Jerome notched 15 points and 2 assists while draining three makes from outside. Ty’s passing was smart and considered. However, it was his shooting that really stood out to me.

Jerome is quick to shoot and he is not afraid to let it fly from deep. During his first two NBA games this season, Jerome has made 4 deep looks on 11 3PA. His willingness to shoot and his fluid shooting motion allows him to get a shot off with very little space. I have no issue with Jerome’s desire to shoot the ball, he shot 39.2% from downtown during his career at Virginia.

Jerome’s skill as a sharpshooter will allow Coach Mark to get more creative with his offensive system. The Thunder’s motion offense has involved a lot of hand-offs, cutting and weaving but very little in the way of movement-based shooting. In a lot of the Thunder’s actions, the shooter is pretty static and they rarely move away from the corner.

Coach Mark did not really have the personnel for the first half of the season to have a shooter flying off screens into jumpers. However, Jerome’s emergence provides more scope for Coach Mark on this front.

Team Defence:

The Thunder really struggled defensively in the first half of the season. The roster turnover and lack of continuity meant that the Thunder were prone to make simple errors such as missed rotations. Defense and communication can be very difficult for young teams to master but the Thunder have bucked this trend in February.

Oklahoma City ranked 6th in the league in defensive rating in the month of February. The Thunder notched a DefRTG of 108.9 last month. The eye test corroborates those numbers, Oklahoma City have been very good at grinding out possessions and stifling the other team.

The defense has gradually improved behind the leadership of Al Horford and surprisingly Kenrich Williams. The Thunder used to struggle when Horford sat, you could visibly see the level of communication drop. Williams has become a leader on defense for the bench unit, he is always talking on that end of the floor. That communication has led to rotations being a lot sharper.

Maverick Minutes:

Luka’s Shot Profile

Luka Doncic’s numbers are largely the same as last season; he is averaging an absurd 28/8/9 on efficient shooting. The raw numbers suggest that Doncic is the same player that he was last year. However, a deeper dive into the stats provides an interesting revelation; Luka has completely re-profiled his shot diet.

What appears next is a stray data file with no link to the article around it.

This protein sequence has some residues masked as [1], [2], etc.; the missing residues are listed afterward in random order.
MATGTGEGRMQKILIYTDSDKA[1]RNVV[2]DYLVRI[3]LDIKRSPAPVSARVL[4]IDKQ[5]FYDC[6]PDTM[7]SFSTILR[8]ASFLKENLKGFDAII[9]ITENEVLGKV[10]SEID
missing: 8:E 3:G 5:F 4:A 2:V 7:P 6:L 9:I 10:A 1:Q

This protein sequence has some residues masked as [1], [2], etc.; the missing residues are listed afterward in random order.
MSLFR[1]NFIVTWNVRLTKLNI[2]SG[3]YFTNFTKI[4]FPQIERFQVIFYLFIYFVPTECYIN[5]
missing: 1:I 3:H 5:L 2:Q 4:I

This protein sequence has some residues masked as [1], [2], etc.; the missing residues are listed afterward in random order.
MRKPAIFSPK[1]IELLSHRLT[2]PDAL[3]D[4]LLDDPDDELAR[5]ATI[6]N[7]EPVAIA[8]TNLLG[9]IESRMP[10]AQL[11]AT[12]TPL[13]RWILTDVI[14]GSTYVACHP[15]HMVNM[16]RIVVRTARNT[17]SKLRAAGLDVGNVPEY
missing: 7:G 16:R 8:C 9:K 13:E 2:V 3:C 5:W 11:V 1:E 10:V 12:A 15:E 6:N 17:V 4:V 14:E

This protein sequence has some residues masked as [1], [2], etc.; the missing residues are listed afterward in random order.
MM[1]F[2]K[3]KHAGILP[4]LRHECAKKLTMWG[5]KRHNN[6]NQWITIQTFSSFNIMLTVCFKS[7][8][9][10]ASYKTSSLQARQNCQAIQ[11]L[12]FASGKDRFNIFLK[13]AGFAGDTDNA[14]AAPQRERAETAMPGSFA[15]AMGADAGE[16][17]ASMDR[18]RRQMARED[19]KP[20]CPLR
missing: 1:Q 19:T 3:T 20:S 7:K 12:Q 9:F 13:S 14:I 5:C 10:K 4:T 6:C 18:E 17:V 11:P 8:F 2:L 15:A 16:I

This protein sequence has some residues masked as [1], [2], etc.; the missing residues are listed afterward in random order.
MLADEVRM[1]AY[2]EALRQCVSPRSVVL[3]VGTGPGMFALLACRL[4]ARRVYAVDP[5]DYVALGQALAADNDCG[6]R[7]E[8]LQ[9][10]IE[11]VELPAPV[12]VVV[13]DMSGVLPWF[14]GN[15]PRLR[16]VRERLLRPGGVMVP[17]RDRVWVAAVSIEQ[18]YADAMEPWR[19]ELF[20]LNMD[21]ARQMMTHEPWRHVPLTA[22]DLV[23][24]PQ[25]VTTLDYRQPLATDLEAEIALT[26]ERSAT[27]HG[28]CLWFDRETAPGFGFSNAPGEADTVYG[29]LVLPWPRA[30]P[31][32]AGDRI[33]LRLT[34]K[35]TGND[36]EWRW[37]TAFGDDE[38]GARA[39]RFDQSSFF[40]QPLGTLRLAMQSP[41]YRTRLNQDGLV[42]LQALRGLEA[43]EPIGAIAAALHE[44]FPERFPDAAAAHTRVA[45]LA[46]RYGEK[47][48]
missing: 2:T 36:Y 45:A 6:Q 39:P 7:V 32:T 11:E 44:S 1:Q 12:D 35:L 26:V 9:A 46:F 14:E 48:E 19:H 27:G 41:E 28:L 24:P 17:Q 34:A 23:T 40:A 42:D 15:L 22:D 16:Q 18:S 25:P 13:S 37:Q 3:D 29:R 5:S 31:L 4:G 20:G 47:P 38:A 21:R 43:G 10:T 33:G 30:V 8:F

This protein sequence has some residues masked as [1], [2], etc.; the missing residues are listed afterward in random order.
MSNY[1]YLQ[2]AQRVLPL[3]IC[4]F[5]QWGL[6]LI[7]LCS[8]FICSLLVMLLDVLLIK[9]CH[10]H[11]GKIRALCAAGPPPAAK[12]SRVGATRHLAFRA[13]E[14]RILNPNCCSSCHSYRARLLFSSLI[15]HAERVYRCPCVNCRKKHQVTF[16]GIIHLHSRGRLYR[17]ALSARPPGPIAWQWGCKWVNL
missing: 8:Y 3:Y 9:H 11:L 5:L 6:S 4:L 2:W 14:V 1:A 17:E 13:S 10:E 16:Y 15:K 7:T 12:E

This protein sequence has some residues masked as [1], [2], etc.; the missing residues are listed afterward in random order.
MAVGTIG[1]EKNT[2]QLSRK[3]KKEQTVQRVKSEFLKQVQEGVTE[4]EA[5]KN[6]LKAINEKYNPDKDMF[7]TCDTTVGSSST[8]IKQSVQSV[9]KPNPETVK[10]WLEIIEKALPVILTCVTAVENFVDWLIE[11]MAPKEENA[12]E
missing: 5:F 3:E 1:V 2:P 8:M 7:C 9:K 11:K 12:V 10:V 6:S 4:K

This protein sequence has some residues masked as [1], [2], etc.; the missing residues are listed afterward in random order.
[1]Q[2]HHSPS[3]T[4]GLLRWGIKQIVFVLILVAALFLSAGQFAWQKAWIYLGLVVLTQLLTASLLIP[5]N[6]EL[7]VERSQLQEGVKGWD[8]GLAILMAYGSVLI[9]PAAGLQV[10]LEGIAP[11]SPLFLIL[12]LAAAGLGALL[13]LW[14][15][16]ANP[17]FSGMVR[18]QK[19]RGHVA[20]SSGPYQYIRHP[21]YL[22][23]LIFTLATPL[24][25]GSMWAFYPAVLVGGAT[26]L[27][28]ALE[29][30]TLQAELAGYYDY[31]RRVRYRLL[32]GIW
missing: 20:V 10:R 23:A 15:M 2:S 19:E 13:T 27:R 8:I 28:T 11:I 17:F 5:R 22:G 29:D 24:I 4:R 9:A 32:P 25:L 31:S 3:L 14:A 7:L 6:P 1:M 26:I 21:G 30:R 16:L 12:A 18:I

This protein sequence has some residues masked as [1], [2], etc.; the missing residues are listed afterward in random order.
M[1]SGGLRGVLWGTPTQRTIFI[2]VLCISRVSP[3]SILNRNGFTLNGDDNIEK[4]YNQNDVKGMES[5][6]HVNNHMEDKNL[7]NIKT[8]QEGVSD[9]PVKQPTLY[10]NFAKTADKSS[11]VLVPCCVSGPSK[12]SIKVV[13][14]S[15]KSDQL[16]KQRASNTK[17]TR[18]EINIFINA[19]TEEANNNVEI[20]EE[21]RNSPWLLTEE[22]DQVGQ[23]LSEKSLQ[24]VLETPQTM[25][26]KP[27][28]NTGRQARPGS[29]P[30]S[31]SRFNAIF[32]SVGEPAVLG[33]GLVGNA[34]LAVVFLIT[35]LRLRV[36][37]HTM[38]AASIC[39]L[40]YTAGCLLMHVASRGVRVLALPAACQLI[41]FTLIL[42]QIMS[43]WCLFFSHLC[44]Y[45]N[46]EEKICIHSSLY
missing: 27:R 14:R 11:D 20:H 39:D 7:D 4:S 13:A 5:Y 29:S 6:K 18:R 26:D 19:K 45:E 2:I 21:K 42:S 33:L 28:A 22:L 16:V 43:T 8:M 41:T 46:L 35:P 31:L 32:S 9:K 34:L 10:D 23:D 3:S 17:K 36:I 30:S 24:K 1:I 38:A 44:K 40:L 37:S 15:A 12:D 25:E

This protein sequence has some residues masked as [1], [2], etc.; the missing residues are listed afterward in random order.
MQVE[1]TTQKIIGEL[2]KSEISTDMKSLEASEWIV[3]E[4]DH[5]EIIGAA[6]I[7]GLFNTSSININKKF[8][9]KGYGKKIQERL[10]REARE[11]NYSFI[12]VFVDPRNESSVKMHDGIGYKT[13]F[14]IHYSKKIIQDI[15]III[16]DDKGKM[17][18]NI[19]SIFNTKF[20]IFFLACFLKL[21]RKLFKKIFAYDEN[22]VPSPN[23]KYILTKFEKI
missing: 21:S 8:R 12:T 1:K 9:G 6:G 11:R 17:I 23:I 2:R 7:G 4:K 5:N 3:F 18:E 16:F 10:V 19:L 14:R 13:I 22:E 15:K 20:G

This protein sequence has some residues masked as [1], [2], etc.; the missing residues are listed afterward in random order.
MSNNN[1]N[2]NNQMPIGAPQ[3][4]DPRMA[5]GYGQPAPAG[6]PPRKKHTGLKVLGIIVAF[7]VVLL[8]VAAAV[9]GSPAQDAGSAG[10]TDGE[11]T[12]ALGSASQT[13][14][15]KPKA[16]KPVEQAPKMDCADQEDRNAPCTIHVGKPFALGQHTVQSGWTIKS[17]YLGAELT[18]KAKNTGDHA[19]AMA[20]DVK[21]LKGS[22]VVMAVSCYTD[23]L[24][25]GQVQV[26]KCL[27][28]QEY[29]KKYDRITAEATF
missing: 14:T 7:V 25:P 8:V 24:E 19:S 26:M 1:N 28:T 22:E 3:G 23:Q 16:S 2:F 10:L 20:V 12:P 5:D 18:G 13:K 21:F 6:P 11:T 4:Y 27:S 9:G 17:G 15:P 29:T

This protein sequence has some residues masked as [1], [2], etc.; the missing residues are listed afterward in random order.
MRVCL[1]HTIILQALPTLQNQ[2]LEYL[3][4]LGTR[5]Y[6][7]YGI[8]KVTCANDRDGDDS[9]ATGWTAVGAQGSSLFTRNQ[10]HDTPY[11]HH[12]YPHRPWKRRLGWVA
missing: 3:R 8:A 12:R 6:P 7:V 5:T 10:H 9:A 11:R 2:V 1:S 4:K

In his first two seasons, Luka Doncic’s shot selection was Hardenesque. Doncic focused on getting looks at the rim or from behind the arc. His shot selection this season has trended towards the mid-range, Luka has started to take more pull-ups in this zone of the floor. His percentage of looks from outside and within 3ft have dropped with increases in the long two range. Doncic’s change in his shot diet creates variety for him on offense and it will make him much more difficult to guard.

Justin Jackson Trade Revisited:

In the offseason, the Thunder sent James Johnson to Dallas for Trevor Ariza, Justin Jackson and two second round picks. This move was a part of the blur of transactions involving the Thunder. At the time, there was a sense that the Mavericks had won the trade.

Justin Jackson had not looked good during his first three seasons in the league and it did not seem that there would be any opportunity to get value for Justin. The same could be said for Ariza, a lot of people expected the Thunder to just buy Trevor out.

That expectation has changed halfway into the season. Jackson has grown into being a solid, serviceable role player and will likely net a second round pick if he is traded. Trevor Ariza’s value has grown as a result of the arms race that exists between teams competing for the NBA title this season.

Random Side-Note:

After the Thunder play Dallas and San Antonio, the team will have a week off due to the All-Star break. Coach Mark will have plenty of time to refine and fine-tune aspects of the offense. The ball movement is still sticky with the starters and the lack of movement has stunted the Thunder’s offense at times this season.